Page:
Along their path to Mordor, Frodo and Sam (Sean Astin) are tied up and taken prisoner by Faramir, captain of Gondor. Simple, right? Wrong. And here’s where Jackson starts playing with Tolkien’s vision. In the book they are not bound and taken as prisoners, but led by mutual agreement to Faramir’s lair. In the book, Faramir finds out the Frodo is carrying the Ring of Power through Sam; whereas Gollum (Frodo and Sam’s guide) gives up the big secret of Frodo’s parcel in the movie.
Faramir knows some lore about the Rings of Power, but his knowledge is different in the film and movie. In the book he knows about a powerful trinket-not a ring per se-that has the power to fully restore Lord Sauron’s destructive powers. But, in the movie he knows the lore of the Rings of Power. In both he finds out Frodo is carrying the One Ring, but in the book he is not corrupted by temptation and sets Frodo free (with vital provisions!)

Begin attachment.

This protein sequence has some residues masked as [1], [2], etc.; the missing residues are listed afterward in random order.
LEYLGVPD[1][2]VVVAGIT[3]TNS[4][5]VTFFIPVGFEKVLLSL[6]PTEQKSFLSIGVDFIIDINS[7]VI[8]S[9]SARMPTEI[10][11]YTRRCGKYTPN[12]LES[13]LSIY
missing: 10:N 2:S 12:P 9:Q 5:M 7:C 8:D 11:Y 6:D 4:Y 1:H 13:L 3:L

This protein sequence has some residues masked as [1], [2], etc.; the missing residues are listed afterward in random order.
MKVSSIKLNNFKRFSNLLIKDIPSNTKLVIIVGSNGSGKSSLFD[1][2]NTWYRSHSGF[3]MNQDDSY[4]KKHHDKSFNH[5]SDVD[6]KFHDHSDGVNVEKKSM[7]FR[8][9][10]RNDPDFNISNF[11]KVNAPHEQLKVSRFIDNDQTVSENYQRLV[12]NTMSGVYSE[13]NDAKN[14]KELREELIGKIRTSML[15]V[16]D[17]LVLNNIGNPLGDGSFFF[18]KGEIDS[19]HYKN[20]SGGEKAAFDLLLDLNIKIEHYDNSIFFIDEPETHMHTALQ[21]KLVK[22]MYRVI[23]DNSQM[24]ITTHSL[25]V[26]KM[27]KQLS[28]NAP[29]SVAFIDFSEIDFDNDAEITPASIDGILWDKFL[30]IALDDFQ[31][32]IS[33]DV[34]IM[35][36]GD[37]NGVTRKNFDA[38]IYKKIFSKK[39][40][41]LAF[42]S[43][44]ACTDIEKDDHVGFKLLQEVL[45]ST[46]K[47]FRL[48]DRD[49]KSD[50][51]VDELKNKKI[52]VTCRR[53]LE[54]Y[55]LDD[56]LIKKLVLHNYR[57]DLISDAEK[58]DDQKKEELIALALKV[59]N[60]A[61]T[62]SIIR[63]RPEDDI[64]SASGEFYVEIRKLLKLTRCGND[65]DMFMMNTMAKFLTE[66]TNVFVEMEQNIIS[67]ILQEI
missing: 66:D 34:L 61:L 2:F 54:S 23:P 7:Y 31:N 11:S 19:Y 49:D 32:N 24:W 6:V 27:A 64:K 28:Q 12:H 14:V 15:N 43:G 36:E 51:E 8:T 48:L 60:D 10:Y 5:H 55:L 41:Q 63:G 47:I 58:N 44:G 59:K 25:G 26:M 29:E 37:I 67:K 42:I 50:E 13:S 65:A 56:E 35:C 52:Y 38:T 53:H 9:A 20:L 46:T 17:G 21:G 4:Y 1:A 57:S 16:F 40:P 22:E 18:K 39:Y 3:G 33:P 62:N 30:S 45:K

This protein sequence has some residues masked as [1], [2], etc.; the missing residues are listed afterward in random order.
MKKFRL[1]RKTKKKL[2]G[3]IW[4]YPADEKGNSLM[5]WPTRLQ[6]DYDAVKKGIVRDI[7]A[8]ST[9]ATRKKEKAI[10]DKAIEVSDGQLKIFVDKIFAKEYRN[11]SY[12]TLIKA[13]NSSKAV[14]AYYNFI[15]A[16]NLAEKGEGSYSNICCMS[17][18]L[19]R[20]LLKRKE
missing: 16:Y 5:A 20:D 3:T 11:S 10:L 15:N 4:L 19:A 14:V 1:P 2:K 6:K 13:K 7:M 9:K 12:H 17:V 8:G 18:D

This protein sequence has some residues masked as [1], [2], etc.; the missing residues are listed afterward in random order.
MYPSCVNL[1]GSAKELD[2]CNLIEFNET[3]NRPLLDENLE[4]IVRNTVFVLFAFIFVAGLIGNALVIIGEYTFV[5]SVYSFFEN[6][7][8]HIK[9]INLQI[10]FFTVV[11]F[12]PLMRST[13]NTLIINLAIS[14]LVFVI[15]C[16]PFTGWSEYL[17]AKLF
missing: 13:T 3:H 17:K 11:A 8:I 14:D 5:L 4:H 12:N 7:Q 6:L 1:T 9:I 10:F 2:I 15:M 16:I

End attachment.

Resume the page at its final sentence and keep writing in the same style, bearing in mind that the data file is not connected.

Unfortunately, Jackson decided it’d be more exciting for Faramir to be hypnotized by the One Ring and steal Frodo to Gondor-to use the One Ring against Sauron. Now, since Faramir is supposed to be educated in the history of the One Ring that deceives the human race to the ruin time and time again…why would he opt to bring it to men? So, rather than Frodo leaving Faramir with a new friend and fresh food, he is kept-and in turn enemies find Frodo and come within a claw’s grasp of ripping the One Ring out of Frodo’s outstretched hand.